Effect of Petroleum Emplacement on Reservoir Quality in the Thamama Reservoirs of Abu Dhabi.
Controls on reservoir quality in the Kharaib Formation, Thamatina Group, Abu Dhabi, have been investigated during a regional study of several fields.
Lithofacies and subsequent diagenesis are critical in determining reservoir quality. Grainstones and packstones with residual intergranular, vuggy and mouldic porosity can retain permeabilities of 10's – 100's mD. Where extensive burial cementation has occurred only microporosity remains. Although the amount of microporosity may be significant, permeabilities are in the order of a few millidarcies only.
A critical factor in reducing cementation in grainstone and packstone units has been found to be the relative timing of petroleum emplacement. Where petroleum emplacement has occurred relatively early in the reservoirs burial history and prior to significant burial cementation by calcite, reservoir quality is preserved. Where petroleum emplacement has occurred after significant burial cementation, reservoir quality is destroyed.
The regional relationships documented here for the first time in carbonate reservoirs are similar to those observed in clastic reservoirs. This has significant implications for the prediction of porosity in carbonate reservoirs.
The Kharaib Formation of the Thamama Group is one of the most important reservoir horizons in Abu Dhabi. It is therefore essential to understand the controls on its reservoir quality and particularly the complex and often episodic diagenetic changes which affect a sediment once it has been deposited.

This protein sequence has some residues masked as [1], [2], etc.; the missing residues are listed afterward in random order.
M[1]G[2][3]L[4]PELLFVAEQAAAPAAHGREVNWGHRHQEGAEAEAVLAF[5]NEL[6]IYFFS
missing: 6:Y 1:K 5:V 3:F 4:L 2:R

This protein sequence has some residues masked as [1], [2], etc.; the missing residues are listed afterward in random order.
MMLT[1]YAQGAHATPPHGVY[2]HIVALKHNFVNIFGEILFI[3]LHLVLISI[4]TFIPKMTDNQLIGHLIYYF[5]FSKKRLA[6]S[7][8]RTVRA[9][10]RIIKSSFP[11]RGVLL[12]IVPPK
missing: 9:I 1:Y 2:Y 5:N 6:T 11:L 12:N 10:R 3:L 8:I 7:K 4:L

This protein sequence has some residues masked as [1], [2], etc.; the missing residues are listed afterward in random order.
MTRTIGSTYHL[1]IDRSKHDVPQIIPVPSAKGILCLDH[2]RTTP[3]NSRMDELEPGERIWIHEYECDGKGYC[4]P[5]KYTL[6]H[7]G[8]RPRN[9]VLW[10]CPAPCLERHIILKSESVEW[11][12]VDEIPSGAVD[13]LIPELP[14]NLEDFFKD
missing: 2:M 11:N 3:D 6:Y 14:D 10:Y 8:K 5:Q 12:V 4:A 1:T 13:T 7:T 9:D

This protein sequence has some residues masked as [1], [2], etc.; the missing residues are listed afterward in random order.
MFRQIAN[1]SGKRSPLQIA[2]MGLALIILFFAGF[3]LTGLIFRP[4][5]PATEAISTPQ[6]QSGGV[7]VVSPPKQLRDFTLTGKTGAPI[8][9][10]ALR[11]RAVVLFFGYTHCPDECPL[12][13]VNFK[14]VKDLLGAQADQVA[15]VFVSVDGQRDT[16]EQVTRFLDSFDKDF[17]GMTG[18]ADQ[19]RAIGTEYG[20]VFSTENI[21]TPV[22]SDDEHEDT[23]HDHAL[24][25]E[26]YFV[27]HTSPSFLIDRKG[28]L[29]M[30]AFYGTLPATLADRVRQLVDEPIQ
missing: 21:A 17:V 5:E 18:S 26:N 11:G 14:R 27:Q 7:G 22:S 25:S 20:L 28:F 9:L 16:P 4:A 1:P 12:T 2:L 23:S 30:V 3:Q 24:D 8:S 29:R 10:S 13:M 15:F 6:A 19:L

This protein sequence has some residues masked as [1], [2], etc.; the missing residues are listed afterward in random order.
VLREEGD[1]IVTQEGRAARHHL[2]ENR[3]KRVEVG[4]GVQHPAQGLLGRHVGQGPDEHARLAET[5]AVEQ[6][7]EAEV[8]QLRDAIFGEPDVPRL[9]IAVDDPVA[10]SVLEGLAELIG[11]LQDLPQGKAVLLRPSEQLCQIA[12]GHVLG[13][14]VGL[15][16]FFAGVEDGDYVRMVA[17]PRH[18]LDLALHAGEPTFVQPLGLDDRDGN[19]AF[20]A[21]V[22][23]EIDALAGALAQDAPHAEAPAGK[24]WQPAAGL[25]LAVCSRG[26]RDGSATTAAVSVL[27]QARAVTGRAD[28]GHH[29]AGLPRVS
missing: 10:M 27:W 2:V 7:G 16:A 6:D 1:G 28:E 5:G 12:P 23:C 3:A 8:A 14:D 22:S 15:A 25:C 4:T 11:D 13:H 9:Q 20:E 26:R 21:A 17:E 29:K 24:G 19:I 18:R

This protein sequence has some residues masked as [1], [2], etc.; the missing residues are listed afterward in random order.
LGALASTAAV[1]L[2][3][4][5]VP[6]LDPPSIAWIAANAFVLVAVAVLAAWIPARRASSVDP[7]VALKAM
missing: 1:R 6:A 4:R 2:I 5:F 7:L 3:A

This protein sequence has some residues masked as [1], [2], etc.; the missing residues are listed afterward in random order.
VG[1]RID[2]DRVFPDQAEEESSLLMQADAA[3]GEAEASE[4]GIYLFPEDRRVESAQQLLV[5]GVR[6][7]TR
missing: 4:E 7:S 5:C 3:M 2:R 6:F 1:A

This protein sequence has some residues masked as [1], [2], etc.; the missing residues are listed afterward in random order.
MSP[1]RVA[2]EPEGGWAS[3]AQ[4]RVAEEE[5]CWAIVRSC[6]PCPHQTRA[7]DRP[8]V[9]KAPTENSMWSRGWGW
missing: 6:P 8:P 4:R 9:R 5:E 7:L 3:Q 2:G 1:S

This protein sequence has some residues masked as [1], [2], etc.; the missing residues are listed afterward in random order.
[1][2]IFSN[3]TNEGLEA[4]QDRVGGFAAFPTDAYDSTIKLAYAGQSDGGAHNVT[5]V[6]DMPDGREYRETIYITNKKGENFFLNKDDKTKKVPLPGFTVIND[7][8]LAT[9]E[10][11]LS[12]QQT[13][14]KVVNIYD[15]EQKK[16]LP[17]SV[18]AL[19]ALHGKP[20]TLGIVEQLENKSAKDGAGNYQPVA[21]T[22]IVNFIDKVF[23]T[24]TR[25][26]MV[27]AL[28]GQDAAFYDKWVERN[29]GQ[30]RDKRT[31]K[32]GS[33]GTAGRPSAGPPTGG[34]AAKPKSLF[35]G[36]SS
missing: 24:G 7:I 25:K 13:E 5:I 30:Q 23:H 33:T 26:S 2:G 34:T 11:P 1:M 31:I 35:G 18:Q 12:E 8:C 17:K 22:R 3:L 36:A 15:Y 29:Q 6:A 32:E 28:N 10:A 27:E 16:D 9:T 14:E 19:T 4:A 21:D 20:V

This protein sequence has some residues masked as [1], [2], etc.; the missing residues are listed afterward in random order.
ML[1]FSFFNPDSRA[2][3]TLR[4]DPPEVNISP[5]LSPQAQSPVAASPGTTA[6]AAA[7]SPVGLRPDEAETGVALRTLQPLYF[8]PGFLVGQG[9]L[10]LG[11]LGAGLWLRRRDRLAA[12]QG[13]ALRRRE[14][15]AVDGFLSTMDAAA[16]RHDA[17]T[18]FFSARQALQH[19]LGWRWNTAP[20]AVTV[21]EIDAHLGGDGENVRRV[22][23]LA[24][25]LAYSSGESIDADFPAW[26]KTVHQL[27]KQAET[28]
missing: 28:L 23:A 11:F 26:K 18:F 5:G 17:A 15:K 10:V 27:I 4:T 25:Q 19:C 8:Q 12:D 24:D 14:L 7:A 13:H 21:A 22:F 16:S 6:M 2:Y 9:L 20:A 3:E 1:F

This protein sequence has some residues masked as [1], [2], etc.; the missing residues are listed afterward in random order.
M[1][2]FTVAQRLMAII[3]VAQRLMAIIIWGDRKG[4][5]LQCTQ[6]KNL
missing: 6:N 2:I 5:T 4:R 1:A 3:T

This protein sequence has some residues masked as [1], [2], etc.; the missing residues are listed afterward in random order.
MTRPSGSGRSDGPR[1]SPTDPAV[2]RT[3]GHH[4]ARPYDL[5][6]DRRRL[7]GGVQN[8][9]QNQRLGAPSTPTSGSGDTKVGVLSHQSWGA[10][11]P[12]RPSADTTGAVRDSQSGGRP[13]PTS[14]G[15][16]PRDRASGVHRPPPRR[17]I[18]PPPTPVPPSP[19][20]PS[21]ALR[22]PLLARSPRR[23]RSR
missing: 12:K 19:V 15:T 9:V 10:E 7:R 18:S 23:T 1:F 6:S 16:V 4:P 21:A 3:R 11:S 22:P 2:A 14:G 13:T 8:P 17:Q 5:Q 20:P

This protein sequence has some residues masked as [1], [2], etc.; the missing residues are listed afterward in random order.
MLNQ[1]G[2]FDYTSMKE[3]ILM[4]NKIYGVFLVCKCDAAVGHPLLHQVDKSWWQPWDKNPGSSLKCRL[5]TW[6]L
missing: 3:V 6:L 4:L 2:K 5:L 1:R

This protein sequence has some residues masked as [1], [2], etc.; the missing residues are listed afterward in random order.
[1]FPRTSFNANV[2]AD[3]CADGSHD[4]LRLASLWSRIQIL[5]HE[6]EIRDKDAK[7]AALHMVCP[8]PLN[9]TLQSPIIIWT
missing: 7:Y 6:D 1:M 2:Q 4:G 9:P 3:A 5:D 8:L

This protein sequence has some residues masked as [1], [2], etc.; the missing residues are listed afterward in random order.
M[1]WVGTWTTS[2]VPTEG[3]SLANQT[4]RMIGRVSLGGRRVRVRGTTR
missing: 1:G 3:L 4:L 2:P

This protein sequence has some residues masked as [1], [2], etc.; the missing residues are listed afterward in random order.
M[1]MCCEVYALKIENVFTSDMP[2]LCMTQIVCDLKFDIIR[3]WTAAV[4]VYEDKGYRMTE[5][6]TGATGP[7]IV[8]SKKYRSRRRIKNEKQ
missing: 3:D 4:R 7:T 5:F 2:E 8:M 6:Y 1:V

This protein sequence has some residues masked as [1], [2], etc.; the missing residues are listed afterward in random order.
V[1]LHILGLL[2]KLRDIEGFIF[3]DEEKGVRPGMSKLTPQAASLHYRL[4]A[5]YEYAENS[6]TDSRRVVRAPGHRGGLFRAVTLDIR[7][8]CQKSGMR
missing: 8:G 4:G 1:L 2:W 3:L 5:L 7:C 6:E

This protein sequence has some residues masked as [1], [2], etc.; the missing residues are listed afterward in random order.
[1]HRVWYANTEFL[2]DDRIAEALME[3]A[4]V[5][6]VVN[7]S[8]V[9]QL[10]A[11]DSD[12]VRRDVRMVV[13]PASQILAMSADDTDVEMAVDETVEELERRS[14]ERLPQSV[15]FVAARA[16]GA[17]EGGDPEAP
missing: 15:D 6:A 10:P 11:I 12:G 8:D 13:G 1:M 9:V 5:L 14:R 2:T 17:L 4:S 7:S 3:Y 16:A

A major event in the geological history of any reservoir must be the emplacement of petroleum. Does petroleum inhibit or stop diagenesis?
In recent years, a significant amount of research has been conducted on the relationships observed in sandstone reservoirs between petroleum generation, filling and cementation by quartz and other minerals. There is direct evidence that cementation in a sandstone reservoir and petroleum filling can occur at about the same time. If cementation precedes petroleum emplacement, porosity and permeability may be destroyed. Conversely, where a petroleum charge has occurred prior to, or at the same time as cementation, porosity and permeability are maintained. A key piece of evidence leading to these conclusions was the observation of primary petroleum inclusions in diagenetic minerals in reservoir sequences with enhanced porosity and permeability. It should be noted that this view is not shared by all workers on sandstones, but its opponents have not demonstrated that cementation overlaps petroleum emplacement in the cases they cite.
A particularly important conclusion from this model is that porosity development may not depend solely on stratigraphic and sedimentological factors - structural configuration, insofar as it relates to trap filling by petroleum, can also play a part. The extent to which structure determines porosity distributions depends critically on the relative timing of petroleum input and cementation. Carbonates generally suffer more complex diagenesis than sandstones, so that petroleum emplacement may not be the only process which can lead to porosity trends which crosscut sedimentological trends - freshwater diagenesis such as karstification, or burial diagenesis as a result of decarboxylation reactions in kerogen can also do this.